Monday, August 6, 2012

Very Basic Basketry Research

There are so many terms used for baskets or in basket making that I get a little confused sometimes, therefore, I wanted to try sorting it all out, especially as it relates to Germanic baskets.


According to Jackie B at SCABasketry, willow (German: Weide) was a very traditional Germanic basket material, as well as hazel (German: Haselnuss).  So this is where I started when I tried to determine what traditional Germanic basket materials may have been.  I'm afraid this is my current "shot in the dark", especially since I am not an expert in the study of plant life by any stretch of the imagination.

Wicker:  I've seen the term used in relation to baskets and furniture, but it didn't mean quite what I thought it meant.  Falling back on I came up with - a slender, pliant twig; osier; withe.  I always thought it referred to another type of material, but it's really the shape of the material.  Willow is what is normally identified as falling into this category, or, as indicated, osier, another type of willow.

Style: [I may not have the proper pictures with the proper techniques.  These are all guesstimates on my part.]

Stake and Strand
"Stake and strand baskets are woven in much the same way as textiles, but without the aid of a loom.  The warp and weft, which may be of different materials and widths, are interlaced at right angles to produce a fabric.  The warp elements remain passive, while the weft passes actively over and under them, one row at a time.  Many European willow baskets are of stake and strand construction..."  - The Grove Encyclopedia of Decorative Arts, Vol 1 by Gordon Campbell

Saint Elizabeth Clothes the Poory and Tends to the Sick by an Unknown German Master, c. 1390s
"Knitting Madonna" from the right wing of the Buxtehude Altar by Meister Bertram of Minden, c. 1400-1410

Adoration of the Magi by Unknown German Master, c. 1420 (top: bread basket)

The Magician by Hieronymus Bosch, Duchy of Brabent, c. 1475-1480

"Plaited baskets are made with two or more sets of elements, usually all of the same material and width; there is no distinction between warp and weft, all elements being equally active." -  The Grove Encyclopedia of Decorative Arts, Vol 1

Garden of Paradise by Master of the Upper Rhine, c. 1410 (left side: fruit basket)

Leather Worker from Mendel Hausbuch I, c. 1425 (chair seat)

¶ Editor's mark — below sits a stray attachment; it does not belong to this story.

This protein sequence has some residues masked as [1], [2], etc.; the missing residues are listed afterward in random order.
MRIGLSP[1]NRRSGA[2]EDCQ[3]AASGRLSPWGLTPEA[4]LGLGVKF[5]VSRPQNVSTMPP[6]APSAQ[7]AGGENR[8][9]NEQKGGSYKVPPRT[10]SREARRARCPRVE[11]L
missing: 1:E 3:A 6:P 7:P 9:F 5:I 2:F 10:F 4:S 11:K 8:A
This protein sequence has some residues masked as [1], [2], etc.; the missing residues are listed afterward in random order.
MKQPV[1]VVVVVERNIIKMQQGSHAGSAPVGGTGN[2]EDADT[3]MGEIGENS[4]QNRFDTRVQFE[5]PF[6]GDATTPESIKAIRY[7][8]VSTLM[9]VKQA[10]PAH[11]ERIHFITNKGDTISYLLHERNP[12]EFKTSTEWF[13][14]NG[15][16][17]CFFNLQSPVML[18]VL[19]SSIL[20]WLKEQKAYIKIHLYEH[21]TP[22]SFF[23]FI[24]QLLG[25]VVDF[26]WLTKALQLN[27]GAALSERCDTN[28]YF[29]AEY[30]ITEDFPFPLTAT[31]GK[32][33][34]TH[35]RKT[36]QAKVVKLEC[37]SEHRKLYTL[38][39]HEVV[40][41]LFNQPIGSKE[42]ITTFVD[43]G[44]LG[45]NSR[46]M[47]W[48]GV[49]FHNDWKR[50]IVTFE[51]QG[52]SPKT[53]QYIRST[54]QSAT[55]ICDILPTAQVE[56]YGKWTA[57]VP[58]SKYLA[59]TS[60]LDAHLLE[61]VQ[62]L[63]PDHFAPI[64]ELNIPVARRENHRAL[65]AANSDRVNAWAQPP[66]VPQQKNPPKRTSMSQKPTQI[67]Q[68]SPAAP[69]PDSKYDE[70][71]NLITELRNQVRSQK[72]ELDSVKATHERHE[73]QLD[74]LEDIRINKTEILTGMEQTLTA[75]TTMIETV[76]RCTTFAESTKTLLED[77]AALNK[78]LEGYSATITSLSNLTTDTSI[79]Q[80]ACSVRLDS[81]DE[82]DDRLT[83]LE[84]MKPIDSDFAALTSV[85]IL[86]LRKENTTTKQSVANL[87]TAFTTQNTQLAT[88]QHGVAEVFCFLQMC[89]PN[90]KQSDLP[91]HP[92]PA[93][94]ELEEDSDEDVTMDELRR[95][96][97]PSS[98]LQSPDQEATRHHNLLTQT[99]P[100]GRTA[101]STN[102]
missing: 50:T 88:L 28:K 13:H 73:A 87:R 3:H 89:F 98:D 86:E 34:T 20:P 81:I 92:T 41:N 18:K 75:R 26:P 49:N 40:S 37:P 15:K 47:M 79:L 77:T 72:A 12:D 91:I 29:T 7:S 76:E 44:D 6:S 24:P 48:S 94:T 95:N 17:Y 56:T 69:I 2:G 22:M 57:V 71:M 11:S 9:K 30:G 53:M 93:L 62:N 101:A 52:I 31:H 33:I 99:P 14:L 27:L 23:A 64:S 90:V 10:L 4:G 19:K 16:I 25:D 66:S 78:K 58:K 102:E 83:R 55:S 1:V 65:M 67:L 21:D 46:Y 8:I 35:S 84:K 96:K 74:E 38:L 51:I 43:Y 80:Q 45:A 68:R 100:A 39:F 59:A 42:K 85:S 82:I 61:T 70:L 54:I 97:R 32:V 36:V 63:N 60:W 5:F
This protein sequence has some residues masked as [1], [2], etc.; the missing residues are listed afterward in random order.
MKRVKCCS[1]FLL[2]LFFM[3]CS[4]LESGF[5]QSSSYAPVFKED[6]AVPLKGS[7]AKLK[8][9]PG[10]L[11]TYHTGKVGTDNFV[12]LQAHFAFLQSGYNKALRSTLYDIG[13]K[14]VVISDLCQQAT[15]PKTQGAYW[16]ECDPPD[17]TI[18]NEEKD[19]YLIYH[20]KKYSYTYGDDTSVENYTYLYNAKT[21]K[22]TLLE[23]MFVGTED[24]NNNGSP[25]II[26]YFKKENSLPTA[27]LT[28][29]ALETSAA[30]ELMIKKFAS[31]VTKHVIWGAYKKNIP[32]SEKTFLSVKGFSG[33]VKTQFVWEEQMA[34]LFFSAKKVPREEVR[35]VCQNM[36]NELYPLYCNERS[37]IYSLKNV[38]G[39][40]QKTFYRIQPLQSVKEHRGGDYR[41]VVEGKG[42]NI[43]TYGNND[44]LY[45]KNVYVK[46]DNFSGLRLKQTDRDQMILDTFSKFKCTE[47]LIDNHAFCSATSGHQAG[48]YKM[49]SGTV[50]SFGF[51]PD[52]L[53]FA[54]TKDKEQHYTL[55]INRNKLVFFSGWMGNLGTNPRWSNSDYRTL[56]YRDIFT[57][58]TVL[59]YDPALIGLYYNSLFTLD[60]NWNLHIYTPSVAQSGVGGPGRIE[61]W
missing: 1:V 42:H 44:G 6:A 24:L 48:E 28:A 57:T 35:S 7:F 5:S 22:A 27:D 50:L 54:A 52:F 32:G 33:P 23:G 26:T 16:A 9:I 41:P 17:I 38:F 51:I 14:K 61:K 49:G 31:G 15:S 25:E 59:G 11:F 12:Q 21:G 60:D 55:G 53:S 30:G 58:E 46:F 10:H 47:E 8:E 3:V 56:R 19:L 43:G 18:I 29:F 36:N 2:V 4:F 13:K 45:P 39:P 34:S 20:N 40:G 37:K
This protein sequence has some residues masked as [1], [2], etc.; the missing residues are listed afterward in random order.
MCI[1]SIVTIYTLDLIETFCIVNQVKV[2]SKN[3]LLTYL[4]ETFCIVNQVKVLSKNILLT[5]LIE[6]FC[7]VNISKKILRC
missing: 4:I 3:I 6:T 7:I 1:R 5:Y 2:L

Virgin and Child with Saints Barbara and Dorothea / Dorothy by Master ES, c. 1450s, most likely Upper Rhine

Saint Eligius in His Workshop by Master of Balaam, c. 1450 (far left: work basket)

Detail from Saint Luke Painting the Virgin by Derick Baegert, c. 1470

Christ Nailed to the Cross, Ecce Homo, Nuremberg, Germany, c. 1520, MS M 896, fol 1r

"Rib baskets, which tend to be oval in shape, are woven over a rigid framework.  They seem to be of European origin..." - The Grove Encyclopedia of Decorative Arts, Vol 1
I'm not quite certain to what this refers, therefore, I'm leaving it alone for now.

"Twined baskets are woven using two or more wefts at once, crossing over each other at intervals between the warps." - The Grove Encyclopedia of Decorative Arts, Vol 1
This method appears to have been used most frequently in fence construction.

Grabow Altarpiece: Nativity by Meister Betram, 1383 (center and bottom: fencing)

Children of the Housebook: Venus and her Children by Meister des Hausbuch, c. 1475-1490 (bottom: fence)


Without wanting to spend an arm and a leg on basket making supplies since I have no idea whether it is something I want to spend my time learning, I wanted to at least begin with something relatively easy to find and local... cattails.  [I have yet to figure out how to either identify or find willow (osiers) in my area, but I've been given to understand it is available, which would be the more ideal choice for weaving period baskets.  When I figure that out, I'll post something to that effect so that others can find willow as well.  Until then, I'm going to play with cattails.]

   Typha latifolia (aka European bulrush) -- Broad-leaved cattail measures up to 1 inch wide or 2.5 cm and can grow to around 9 feet tall
   Typha augustifolia -- Narrow-leaved cattail measures up to 1/2 inch wide or 1.3 cm and around 3 feet tall.

Both of these are common to the Northern Hemisphere in the United States and Europe (I've seen pictures of them in Germany).  Near my home in Kansas, my daughter and I have found mostly the narrow-leafed variety, at least so far.  We're still searching for the longer variety.  We've found most of the cattails we've foraged from the side of the highways, in ditches by the roads, and along lakes and ponds.  It has been an interesting experience so far, but we're only beginning.  For now, we're waiting for the leaves to dry out, which I've been given to understand takes anywhere from 2-3 weeks.  Some sites say that it is easier to weave cattails when the leaves are still fresh, which is something we'll have to test.  There was another site (which I'm afraid I lost) that indicated the Irish flattened bulrushes for centuries, using them for curtains, baskets and other woven projects.

Further Information:

1. Basket Weaving Terms
2. Cattails (Typha Species)
3. How to Weave a Basket: A Primer - This particular page is more about styles than actually weaving a basket.
4. Traditional Techniques of Basketry
5. Wood in Use in the Middle Ages

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